I recently decided to upgrade my Ubuntu to Lucid Lynx. Previous release worked just fine, so I was very optimistic about the move.
When it booted, I noticed that the fan on my graphics card (ATI Radeon HD 4850) became pretty loud. And louder every minute. After 30 minutes of cursing and googling, I found out that there is an issue in open source drivers. Basically, the GPU is overheating, some even suggested it may get damaged.
Solution 1: If the kernel had KMS (whatever that is), it could work. It will be a part of 2.6.34 kernel, just a minute. Oops, the current kernel in Lucid is 2.6.32. But if you add this boot switch, you will disable some features and it may resolve your problem. The whole idea and explanation is flawed in so many places that I dumped it.
Solution 2: Install drivers from ATI. Get them from their website, start the installer and enjoy. Finally the fan became silent, but also X became very slow with no hardware acceleration. Scan of logs revealed that there is a conflict or unresolved dependency between proprietary and open source drivers.
At this point I became pretty desperate. I wanted to use this system and my time to do something productive, not waste hours on fighting driver issues. That said, I did follow some aggressive solutions. Here’s what finally worked:
- Reinstall xserver-xorg-core – added or fixed the DRI module that the proprietary driver was missing.
- That created a conflict that broke down aptitude. Due to an a dependency issue it was impossible to perform an upgrade or use aptitude or dpkg in any other way. I decided to ignore it for the moment.
- After reboot my graphics driver was unusable again. Apparently I broke something down trying to fix apt.
- I uninstalled ATI driver using their shell script (apt was still broken).
- I created a .deb package for Ubuntu/lucid. Installing it, I told it to replace all Ubuntu fglrx packages. That seemed to resolve the conflict apt was complaining about. It seems executable installer did not do it.
- Graphics driver was still broken and aticonfig was not installed. So I ran the same installer from ATI again (this time directly from the downloaded executable, NOT .deb). It installed aticonfig etc.
Now it seems to work. I did not give up only because I’m a Linux enthusiast unable to work in Windoze. But I am hugely disappointed because not being a complete newbie I wasted hours on this issue. Open source driver is unusable, one dependency was fixed by reinstalling xserver, another by installing proprietary driver twice (once to override open-source packages, then to install what was missing from debs)…
Man, it’s a mess. Stop cheating yourself. There’s no way Linux is going to make it into broad consumer market when even power users are having so many issues. Give up on the shiny fancy features and fix the fundamental flaws first. You wouldn’t buy a car with the best sound system if the engine was broken, would you?
7 thoughts on “Driver Hell: ATI Radeon and Ubuntu”
I agree with you all the way! I’ve been saying the same thing. Fundamentals like proper graphic drivers will make or break Linux. I suspect that gaming with the same game in Windows & Linux will result in better performance in Windows!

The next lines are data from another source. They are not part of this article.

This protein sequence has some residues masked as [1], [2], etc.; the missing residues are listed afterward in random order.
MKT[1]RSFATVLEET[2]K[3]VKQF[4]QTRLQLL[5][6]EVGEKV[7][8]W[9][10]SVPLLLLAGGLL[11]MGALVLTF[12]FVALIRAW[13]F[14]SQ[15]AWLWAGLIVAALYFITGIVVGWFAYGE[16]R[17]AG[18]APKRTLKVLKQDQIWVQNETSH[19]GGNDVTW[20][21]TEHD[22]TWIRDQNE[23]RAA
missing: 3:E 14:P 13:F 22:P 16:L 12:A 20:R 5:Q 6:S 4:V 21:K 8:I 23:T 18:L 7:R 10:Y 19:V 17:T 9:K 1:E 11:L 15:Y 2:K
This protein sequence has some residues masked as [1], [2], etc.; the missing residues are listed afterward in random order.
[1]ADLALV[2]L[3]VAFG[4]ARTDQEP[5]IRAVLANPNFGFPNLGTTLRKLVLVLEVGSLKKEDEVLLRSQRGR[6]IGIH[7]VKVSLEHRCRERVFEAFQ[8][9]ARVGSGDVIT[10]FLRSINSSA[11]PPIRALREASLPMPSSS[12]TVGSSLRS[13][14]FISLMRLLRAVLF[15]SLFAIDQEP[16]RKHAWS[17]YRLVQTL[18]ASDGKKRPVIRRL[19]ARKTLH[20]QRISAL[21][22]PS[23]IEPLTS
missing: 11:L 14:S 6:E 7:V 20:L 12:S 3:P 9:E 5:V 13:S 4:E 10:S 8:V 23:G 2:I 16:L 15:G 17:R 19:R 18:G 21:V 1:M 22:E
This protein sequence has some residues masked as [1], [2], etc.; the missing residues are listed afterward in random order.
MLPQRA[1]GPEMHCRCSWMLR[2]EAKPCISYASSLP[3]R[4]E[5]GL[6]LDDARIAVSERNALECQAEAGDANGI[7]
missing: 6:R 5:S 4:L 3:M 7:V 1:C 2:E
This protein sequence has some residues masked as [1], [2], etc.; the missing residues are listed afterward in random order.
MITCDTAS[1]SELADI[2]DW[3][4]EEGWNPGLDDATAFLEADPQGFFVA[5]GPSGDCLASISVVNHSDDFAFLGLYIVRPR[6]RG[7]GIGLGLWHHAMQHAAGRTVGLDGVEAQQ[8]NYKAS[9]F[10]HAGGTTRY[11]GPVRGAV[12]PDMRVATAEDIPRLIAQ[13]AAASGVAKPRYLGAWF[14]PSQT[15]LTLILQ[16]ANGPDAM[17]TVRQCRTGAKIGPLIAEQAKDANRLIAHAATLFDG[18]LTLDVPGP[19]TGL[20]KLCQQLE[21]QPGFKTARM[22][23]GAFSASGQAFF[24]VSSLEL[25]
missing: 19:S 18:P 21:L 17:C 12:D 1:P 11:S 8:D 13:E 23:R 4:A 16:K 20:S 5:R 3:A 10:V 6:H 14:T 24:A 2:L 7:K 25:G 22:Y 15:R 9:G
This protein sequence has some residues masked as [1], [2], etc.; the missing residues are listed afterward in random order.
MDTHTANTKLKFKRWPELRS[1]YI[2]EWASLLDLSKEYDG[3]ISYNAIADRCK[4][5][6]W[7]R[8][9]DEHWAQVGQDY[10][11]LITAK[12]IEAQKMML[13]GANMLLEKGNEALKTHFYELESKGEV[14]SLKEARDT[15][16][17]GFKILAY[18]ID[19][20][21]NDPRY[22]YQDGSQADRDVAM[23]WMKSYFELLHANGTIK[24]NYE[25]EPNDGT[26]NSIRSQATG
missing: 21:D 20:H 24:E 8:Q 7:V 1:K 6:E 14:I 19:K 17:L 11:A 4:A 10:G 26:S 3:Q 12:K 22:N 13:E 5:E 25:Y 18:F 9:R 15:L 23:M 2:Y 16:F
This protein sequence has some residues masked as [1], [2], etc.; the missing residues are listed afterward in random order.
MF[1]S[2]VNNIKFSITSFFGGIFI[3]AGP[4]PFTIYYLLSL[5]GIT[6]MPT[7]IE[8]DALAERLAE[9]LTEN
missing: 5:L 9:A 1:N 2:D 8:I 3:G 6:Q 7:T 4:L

“Install drivers from ATI. Get them from their website, start the installer and enjoy.”
There’s your problem. Go to System > Admin > Hardware Drivers and install the fglrx drivers included in the repository.
(the main issue is that you didn’t uninstall your previous driver before installing the proprietary one)
The way I see it this is not so much an issue on the Ubuntu dev side this is ATI providing shitty drivers and support for linux. The Nvidia drivers have been stable and user friendly for years
Wait until two years down the line and your card stops being supported in the ATi proprietary driver. You’ll be shafted, while Windows users will be able to carry on using the older driver. This is because of Ubuntu’s BiAnnualForcedDeathMarch?, plus X.org and Linux not having stable ABIs.
When (not if, when) it happens, don’t listen to Freetards who’ll try to tell you it’s ATi’s fault, or your fault for buying the wrong card, it’s Ubuntu/Linux’s fault for not having a stable ABI.
Every time this comes up Freetards whinge, moan and write long diatribes about why having a stable ABI is going to cause the end of the world. The reality is, of course, that FLOSS is just a fun project they do for the lulz, it works the way they want it to, not the way you need it to.
Also, notice how many Freetards will point you to Nvidia cards, mentioning how great their drivers are, carefully ignoring the double-standard of advocating for Free software while recommending the only company that refuse to publish any specs or help with a Free software driver effort for their products.
To balance your anecdote out, my Radeon X600 is working considerably better in 10.04: dual-monitors working out of the box (I never thought this would be fixed, ever) and the open source drivers have improved to the point where it’s possible to play an ancient copy of Colin McCrae Rally, yay, it’s only six years old!
Thanks for the tip on the overheating issue and good luck for when the proprietary drivers stop supporting your card.
HI, I am having problems installing the ATI driver for my ATI Radeo x1650, it tells me that it does not support my kernel version, but I’m installing it on Lucid, so it should be fine, right?
George, it seems that the latest proprietary driver for your card is from 2009, for xserver 7.4. You may be unable to use it with newer Ubuntu as apparently ATI no longer supports it.
Just what others have pointed out (thanks Ken!).
These kinds of problems made me switch to a Mac. After using Linux for almost 15 years I decided life is just too short for me to have to deal with these sorts of issues or write my own drivers for unsupported hardware.